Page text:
Electric co-operatives are unique entities that are part government agency, part agricultural co-operative, and part not-for-profit company that provide electricity to rural areas of the United States. Most co-operatives are solely distributors of energy and do not actually generate the electricity themselves. Due to the fact that co-operatives are utilities in a largely unregulated sub-section of the energy industry which provide service in primarily rural locations, there are specific risks that need to be addressed. Here are the key risks for 2016:
Co-operatives need to implement a proactive cybersecurity strategy that includes effective controls to prevent and detect cyber-crimes. Employee training regarding potential phishing schemes can be one cost effective preventative control. Potential effects of a cybersecurity breach include shutdown of an energy grid, re-direction of energy to a particular location, or theft of customer data.
- Power Supply Costs
The EPA Clean Power Plan which proposes carbon dioxide limit regulations may result in increased costs of compliance for co-operatives that will either reduce profit margins or be passed on to the end consumer in the form of higher electricity rates. Management needs to investigate alternative sources of energy to further diversify power sources.
- Safety Including Overtime Management
Safety is a major concern for co-operatives as their employees routinely work in dangerous conditions (i.e. downed power line in a thunderstorm) that, if not taken seriously, can expose the co-operative to unnecessary costs. Monitoring of overtime hours to help ensure employee safety represents an important oversight role and a vital way to control costs.
- Billing Adjustments (Fraud Risk)
Proper segregation of duties needs to be in place to prevent those who initiate billing adjustments from those approving the adjustment. Otherwise, an employee could raise a customer’s rate, remit the proper agreed upon amount, and then pocket the extra amount. Additionally, adjustments involving employee accounts should require a higher level of review.
- Cash Handling (Fraud Risk)
Proper controls should be implemented to protect against fraud regarding the handling of cash. This includes proper segregation of duties around cash collection, accounting module access, reconciliation of the cash balance, and recording the collection in the accounting system.
- Third Party Contract Compliance
Co-operatives engage in numerous agreements with third parties that require oversight. Agreements should be logged and reviewed periodically for compliance. Additionally, management should do an annual review of its third parties to ensure that they qualify as contractors and not employees.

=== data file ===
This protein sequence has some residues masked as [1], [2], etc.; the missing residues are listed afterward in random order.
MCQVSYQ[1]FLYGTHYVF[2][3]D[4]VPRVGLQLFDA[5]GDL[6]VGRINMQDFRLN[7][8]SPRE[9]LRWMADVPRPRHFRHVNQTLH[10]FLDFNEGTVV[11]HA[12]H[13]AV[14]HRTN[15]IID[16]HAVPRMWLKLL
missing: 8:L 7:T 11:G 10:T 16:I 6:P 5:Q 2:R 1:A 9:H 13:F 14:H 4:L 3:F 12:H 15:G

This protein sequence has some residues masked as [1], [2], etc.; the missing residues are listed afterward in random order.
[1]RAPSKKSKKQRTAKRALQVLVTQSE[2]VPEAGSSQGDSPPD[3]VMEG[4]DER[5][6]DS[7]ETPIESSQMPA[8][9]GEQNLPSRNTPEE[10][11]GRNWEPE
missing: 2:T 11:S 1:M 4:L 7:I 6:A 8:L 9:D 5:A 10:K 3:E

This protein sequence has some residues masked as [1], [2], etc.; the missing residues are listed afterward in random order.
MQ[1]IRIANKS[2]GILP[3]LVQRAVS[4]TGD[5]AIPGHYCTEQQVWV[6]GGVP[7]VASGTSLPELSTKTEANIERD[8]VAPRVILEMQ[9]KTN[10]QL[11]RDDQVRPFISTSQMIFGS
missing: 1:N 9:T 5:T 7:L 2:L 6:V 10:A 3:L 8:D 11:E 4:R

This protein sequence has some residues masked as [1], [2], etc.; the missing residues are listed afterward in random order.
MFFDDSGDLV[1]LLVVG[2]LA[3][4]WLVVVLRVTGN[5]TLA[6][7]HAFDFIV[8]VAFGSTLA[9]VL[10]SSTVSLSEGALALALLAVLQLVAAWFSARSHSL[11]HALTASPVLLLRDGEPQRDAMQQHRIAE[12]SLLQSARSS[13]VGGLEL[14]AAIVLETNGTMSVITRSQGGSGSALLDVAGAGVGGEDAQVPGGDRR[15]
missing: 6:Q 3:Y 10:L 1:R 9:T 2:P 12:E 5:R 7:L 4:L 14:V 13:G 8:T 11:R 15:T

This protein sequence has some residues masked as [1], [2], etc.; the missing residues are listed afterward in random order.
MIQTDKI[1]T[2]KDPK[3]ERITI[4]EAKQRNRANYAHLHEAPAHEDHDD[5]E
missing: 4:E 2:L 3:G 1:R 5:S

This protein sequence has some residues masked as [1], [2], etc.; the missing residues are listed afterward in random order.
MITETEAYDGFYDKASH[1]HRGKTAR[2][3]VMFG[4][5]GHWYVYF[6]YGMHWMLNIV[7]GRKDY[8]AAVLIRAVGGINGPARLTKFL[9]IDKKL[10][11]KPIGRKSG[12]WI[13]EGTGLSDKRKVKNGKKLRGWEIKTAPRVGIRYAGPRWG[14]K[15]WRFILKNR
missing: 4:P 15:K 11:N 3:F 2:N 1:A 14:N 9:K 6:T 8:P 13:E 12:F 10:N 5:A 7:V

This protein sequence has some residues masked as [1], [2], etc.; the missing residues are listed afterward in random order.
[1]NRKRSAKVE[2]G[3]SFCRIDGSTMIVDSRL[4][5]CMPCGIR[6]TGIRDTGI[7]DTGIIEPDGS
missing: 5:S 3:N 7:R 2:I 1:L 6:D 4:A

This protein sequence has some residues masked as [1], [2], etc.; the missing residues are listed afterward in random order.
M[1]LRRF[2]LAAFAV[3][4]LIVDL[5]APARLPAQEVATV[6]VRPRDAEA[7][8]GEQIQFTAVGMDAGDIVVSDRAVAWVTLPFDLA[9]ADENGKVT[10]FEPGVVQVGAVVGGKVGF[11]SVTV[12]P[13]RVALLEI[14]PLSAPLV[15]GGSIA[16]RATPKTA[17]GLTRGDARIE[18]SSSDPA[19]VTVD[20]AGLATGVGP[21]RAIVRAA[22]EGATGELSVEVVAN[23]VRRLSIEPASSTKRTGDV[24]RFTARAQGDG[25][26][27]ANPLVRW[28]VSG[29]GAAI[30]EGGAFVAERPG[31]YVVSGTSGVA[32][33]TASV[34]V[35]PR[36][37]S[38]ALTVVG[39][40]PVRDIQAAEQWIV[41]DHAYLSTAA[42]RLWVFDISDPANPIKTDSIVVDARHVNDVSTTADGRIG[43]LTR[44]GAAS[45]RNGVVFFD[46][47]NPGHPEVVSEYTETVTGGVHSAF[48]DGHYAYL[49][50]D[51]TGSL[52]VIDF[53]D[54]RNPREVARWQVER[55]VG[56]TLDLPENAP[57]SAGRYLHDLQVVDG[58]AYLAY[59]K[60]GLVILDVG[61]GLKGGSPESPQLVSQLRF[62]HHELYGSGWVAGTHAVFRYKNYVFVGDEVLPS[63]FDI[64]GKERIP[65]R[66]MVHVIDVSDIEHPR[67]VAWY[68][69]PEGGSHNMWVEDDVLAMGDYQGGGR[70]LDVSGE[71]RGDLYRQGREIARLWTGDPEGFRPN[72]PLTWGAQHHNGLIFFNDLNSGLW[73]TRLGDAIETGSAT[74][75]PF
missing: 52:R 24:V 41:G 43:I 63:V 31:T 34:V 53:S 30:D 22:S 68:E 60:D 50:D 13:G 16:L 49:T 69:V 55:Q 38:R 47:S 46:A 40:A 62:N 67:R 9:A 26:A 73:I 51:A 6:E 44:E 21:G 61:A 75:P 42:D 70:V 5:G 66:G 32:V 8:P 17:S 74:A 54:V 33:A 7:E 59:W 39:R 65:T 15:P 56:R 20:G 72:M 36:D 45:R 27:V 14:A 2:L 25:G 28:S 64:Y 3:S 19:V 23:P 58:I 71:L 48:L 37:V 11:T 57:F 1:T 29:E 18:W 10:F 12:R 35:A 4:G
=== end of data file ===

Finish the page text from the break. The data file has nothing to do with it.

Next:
- Employee Benefits
Focus should be placed on compliance with affordable care act provisions. Additionally, a federal overtime proposal exists that salaried individuals who earn less than approximately $50,000 per year be eligible for overtime which will impact labor costs. This overtime change could be in place by 2017, so 2016 is a great time to determine which employees may be impacted by this change and evaluate potential options. Finally, co-operatives should use some creativity in offering benefit programs that appeal to younger generations and emphasize the importance of work-life balance.
Distribution co-operatives deliver electricity from the national gridlines to rural counties. In cases of severe weather, utility poles may be damaged and not functioning properly. It may be more difficult to restore functionality in a timely fashion due to the poles’ location in very rural areas. Contingency plans and proper training should be in place to deal with severe weather issues.
- Succession Planning
As co-operative executives continue to grow older and retire in larger numbers than in the past, there must be a greater emphasis on succession planning and staff development. Whether a co-operative decides to use an internal or external hire to replace key top management, steps need to be taken to ensure a smooth transition.
Unfunded pension benefit obligations pose a serious threat to the sustainability of current businesses as they may not have the required cash flow to pay benefits as they become due. Additionally, co-operatives that participate in multi-employer funded pensions may be paying funds that do not ultimately benefit their employees if other participating employers do not contribute the appropriate amount of funding. Management should update its pension obligations at least every other year through a credible actuary and actively discuss key assumptions with the actuary.
For more information, contact Bill Kohm at email@example.com or (859) 425-7625.